It looks, on the face of it, as if the kind of genius Keats is thinking about, simply cannot make up his mind, and that is partly the case; but the reason he cannot make up his mind is because his own identity is precarious, and he is continually being invaded by the identies of other people. The person of fixed opinion, such as Wordsworth, enjoys, or perhaps suffer from, 'egotistic sublime'.

In an earlier letter, of the 22nd November 1817, Keats had affirmed that 'Men of Genius' do not have 'any individuality' or 'determined character'. Another letter (27th October 1818) defines 'the poetic character' as taking 'as much delight in conceiving an Iago as an Imogen', adding 'what shocks the virtuous philosopher delights the camelion poet'. We see 'Negative Capability' in operation in Keats as he contemplates a bird on a gravel path, and he told Richard Woodhouse that he could even conceive of a billiard ball taking a sense of delight in 'its own roundness, smoothness, volubility and the rapidity of its motion'. When in a room with the dangerous, leopardess-like woman Jane Cox, he felt her identity pressing in upon him: 'I forget myself entirely because I live in her' (letter of October 1818).

Many writers have identified themselves as having 'Negative Capability', even if they have not always used the phrase. Coleridge speaks in a letter of November 1819 of 'a sort of transfusion and transmission of my consciousness to identify myself with the object'. Byron says, in a letter to Thomas Moore (4th March 1822) that he embodies himself 'with the character' while he is drawing it. Browning claims to be able imaginatively to enter other beings. Clough's main character in Amours de Voyage says '...I walk, I behold.../That I can be and become anything that I meet with or look at'. T.S.Elliot in Tradition and the Individual Talent writes that 'the progress of the artist is a continual self sacrifice, a continual extinction of personality.' Mrs Ramsey, in Virginia Woolfe's 'To the Lighthouse', looks intently 'until she became the things she looked at'. Certainly it is a pervasive characteristic of the creative faculty. Margaret Atwood writes in Second Words (1982) of the writers desire to be teleported into somebody else's mind, but retaining one's own perceptions and memories.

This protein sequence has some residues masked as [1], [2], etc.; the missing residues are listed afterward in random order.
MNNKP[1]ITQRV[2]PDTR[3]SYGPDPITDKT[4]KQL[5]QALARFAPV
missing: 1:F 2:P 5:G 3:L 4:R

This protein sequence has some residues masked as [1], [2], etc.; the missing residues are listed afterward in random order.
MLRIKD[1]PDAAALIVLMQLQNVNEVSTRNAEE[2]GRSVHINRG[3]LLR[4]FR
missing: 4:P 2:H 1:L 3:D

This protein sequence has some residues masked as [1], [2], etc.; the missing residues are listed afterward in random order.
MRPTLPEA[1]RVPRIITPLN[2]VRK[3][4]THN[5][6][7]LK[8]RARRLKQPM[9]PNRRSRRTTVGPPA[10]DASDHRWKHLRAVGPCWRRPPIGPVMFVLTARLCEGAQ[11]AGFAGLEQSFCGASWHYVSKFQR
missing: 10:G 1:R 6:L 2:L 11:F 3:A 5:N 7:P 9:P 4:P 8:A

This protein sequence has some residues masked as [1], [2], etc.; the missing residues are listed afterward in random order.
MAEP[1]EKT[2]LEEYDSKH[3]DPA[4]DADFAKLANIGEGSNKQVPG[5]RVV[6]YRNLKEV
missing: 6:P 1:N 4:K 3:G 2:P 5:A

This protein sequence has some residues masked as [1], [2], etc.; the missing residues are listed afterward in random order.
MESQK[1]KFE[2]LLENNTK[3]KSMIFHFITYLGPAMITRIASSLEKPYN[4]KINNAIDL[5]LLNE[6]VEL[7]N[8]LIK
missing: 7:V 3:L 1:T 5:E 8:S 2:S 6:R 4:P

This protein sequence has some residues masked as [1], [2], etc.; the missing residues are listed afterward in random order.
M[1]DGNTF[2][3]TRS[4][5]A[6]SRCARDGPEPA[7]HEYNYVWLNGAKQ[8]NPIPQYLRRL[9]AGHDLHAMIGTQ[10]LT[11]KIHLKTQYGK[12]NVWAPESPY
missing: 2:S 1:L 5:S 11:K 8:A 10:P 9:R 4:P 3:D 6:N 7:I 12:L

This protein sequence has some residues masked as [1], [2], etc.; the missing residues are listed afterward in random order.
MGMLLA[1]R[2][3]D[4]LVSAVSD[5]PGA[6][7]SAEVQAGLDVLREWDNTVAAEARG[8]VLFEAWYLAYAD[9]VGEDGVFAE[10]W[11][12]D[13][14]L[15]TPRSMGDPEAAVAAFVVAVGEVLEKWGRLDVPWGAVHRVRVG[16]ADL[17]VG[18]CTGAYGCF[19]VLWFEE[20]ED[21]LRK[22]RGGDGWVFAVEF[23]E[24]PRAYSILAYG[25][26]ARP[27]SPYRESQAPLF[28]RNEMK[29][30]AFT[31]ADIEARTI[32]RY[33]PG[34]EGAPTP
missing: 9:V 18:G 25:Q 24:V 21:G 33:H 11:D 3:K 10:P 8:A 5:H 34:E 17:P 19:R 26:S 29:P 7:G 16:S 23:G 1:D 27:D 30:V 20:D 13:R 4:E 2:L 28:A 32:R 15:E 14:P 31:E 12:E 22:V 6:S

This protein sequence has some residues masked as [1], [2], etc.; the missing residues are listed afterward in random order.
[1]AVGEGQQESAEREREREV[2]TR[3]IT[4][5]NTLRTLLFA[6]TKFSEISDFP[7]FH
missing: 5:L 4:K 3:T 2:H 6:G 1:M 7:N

Many artists long for such freedom of movement, but a central philosophical problem remains in all this: if other beings take over the artist's mind, how can the artist present them in a decisive, descriminating way; on the other hand, if the artist enters other beings with his or her own personality, perceptions and memories intact (like Satan entering the body of the serpent), how can it be claimed that they remain other beings?"
johnkeats  negativecapability  messiness  uncertainty  lordbyron  samueltaylorcoleridge  conflict  doubt  truth  restlessness  empathy  canon  cv  gray  grey  mystery  openmindedness  openminded  via:mattcallahan 
february 2017 by robertogreco
Toryansé and the storytelling advantages of short games - Kill Screen
"Nick Preston decided to call his upcoming series of short adventure games Toryansé after the Japanese folk song of the same name. The song is traditionally sung as part of a children’s game—Warabe uta, which is very similar to the English nursery rhyme game Oranges and Lemons—but has surprisingly dark lyrics thought to relate to a period of high infant mortality in Japan’s history. But it wasn’t only the song’s background that appealed to Preston, it was also the fact that it’s often played at Japanese traffic lights to indicate when it’s safe for pedestrians to cross.

“I loved the idea of layers of story being embedded in a part of everyday life, you could use a crossing every day and not realize,” Preston told me. This idea is what will unite each of his short games; threading a path between the mysterious and the mundane. The first one, due in early 2017, is called Reel and follows an elderly woman who runs a computer repair business in a small shopping arcade. The story starts when she receives a misaddressed package and sets off to find its intended recipient. In her exploration, the woman discovers the previous life of the building that she was unaware of, despite having worked there for years.

The stories that Preston intends to release after Reel will we built of the same material. “The core idea for each story is to show a character stepping outside of their normal, everyday routine and briefly experiencing something that makes them reassess, in some small way, the environment or people around them, then returning to normality feeling a little bit better,” Preston said."

[via: https://twitter.com/tealtan/status/815010536777719808 ]